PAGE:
Janet Malcolm was wrong.
In a famously cynical quotation, she decries journalists as people who prey on the vanity, loneliness or ignorance of others, gaining their trust and betraying them without remorse. Every journalist knows this, she asserted, provided they aren’t too stupid or full of themselves to notice what is going on.
And although Malcolm is herself a reporter, she calls the profession ” morally indefensible” in her 1990 book The Journalist and the Murder.
Enter June Callwood: a decidedly empathetic and socially active journalist who lived her philosophy of kindness until her last days.
This was a woman who actually did all the things that sometimes sound contrived and trite in ethics classes: writing to change the world, speaking up for the vulnerable, afflicting the comfortable and comforting the afflicted.
She was interesting and humble, refusing performance makeup in her CBC television days, learning how to fly a plane as a side project, founding charitable and change-oriented organizations, bringing compassion to her work.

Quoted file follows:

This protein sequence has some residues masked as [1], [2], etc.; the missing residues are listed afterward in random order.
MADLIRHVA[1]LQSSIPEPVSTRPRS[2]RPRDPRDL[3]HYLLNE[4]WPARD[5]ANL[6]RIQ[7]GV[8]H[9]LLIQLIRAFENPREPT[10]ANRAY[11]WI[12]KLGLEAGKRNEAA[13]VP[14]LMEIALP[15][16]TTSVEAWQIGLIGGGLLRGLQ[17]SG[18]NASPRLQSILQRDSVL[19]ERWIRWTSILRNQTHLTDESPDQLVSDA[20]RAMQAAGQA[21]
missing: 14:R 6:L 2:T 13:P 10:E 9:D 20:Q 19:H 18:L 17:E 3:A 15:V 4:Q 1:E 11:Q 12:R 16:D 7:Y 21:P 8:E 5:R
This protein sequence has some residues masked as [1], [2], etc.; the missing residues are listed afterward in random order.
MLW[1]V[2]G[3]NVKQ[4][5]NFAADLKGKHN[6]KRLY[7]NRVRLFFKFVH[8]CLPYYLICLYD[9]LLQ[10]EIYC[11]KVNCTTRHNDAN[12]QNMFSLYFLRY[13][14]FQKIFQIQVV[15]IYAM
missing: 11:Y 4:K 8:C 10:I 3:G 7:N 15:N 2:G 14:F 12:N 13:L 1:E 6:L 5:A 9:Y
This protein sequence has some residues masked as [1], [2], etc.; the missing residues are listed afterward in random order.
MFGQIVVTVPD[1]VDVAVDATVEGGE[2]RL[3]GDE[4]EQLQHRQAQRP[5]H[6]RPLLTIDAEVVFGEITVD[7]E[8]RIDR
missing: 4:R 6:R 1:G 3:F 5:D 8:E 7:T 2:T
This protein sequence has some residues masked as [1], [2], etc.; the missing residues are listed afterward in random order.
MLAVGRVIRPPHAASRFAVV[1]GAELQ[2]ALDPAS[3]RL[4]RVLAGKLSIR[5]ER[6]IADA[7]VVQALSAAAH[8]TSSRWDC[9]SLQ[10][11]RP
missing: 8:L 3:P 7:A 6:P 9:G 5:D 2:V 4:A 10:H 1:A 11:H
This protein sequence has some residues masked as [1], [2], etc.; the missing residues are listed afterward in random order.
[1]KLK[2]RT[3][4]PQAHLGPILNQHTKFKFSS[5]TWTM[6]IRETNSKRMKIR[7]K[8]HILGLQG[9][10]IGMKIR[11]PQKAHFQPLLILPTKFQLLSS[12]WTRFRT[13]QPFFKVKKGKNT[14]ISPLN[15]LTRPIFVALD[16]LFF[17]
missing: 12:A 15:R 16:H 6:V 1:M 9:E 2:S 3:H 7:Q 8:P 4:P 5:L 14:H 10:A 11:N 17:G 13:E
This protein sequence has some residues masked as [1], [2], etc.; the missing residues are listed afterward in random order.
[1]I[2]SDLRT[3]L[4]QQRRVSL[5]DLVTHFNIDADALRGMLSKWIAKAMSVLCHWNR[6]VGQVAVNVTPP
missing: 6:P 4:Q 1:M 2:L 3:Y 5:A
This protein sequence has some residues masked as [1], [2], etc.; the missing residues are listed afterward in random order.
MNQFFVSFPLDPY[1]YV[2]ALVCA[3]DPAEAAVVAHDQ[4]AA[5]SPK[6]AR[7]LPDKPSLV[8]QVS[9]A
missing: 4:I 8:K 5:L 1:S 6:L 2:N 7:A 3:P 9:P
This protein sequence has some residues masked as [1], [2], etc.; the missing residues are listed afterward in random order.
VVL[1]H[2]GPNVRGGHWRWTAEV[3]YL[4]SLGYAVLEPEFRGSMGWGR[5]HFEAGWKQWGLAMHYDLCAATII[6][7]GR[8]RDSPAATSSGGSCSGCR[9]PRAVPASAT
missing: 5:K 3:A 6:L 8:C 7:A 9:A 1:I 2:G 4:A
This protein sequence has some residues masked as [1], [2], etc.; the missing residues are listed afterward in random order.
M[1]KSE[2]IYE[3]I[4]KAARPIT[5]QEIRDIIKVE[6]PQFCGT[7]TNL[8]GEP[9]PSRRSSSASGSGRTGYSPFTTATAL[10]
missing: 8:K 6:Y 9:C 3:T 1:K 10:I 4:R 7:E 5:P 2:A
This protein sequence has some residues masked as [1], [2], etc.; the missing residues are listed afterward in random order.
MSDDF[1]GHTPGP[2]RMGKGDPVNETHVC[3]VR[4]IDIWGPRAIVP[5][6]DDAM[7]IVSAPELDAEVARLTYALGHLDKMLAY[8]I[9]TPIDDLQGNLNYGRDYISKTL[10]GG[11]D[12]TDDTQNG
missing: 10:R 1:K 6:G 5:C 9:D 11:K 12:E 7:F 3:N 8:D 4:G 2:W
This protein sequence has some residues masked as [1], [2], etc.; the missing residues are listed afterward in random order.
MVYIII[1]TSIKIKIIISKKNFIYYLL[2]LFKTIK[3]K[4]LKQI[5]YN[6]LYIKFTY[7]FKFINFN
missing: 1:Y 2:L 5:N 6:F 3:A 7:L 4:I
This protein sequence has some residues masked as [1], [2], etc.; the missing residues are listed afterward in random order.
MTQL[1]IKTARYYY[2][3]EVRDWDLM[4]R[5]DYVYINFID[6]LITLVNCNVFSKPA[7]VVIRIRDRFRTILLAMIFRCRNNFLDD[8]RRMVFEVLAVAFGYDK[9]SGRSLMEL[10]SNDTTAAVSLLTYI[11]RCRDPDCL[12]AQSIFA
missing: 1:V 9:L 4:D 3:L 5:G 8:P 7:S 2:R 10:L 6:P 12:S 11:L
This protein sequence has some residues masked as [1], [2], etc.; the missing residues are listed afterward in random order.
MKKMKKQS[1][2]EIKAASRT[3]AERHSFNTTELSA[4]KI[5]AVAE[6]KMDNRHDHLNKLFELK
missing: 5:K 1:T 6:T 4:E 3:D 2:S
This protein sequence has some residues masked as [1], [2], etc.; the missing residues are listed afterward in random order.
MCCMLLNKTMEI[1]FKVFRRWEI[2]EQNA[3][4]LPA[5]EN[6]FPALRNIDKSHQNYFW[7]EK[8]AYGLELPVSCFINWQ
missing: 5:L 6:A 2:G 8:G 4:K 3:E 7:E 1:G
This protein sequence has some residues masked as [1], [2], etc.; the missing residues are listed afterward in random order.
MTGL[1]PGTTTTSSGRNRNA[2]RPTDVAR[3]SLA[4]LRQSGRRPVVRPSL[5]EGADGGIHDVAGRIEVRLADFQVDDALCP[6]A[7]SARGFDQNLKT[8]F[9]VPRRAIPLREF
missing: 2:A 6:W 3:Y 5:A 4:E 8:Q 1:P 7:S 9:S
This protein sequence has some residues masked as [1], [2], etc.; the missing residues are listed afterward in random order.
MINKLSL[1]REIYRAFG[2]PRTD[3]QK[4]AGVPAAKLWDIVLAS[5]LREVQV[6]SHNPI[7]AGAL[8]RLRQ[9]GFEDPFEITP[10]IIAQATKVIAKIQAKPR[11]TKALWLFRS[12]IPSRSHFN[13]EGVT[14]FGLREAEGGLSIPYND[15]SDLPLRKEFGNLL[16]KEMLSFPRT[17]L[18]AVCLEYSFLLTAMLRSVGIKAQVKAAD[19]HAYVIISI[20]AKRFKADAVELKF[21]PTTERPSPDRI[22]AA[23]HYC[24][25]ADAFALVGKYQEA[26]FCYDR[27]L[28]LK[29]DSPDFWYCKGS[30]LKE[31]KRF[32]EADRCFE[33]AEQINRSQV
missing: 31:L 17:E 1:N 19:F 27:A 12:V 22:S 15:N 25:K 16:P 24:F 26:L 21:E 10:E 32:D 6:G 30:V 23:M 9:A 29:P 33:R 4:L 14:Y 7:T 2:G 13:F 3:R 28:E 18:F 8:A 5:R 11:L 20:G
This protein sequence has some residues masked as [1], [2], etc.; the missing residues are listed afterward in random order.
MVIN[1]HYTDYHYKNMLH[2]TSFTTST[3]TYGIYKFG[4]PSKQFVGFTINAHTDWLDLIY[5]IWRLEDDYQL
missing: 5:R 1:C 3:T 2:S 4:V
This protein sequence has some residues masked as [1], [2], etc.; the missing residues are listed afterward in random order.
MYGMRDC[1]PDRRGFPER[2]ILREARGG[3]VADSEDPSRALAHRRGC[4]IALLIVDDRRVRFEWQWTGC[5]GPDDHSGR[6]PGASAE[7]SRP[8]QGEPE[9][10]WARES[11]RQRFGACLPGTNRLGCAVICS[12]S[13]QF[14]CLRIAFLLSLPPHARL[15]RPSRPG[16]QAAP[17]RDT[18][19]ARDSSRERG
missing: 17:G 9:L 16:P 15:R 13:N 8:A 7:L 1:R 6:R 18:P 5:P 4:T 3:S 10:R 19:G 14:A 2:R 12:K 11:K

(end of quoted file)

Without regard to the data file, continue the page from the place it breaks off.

She was a professional human being.
I’m not saying Malcolm isn’t talented and insightful. I devoured her book with great interest last summer and often felt convinced by her severe depiction of journalism.
Neither am I saying Callwood is the only exception.
The point, I think, is that there comes a time when a young journalist must ask herself what she really wants to achieve in this often amorphous profession and what kind of an agent she imagines herself to be.
Personally, I think it’s far more rewarding to follow the June Callwood way.
Instead of the negative navel-gazing, why not focus on how to practice solutions-focused journalism? Malcolm’s book is about the damage a writer can do … but what about the difference a writer can make?
I leave you with a more positive quotation that Callwood spoke while receiving the Writers’ Trust Award for Distinguished Contribution in the last year of her life:
If any of you happens to see an injustice, you are no longer a spectator. You are a participant. And you have an obligation to do something.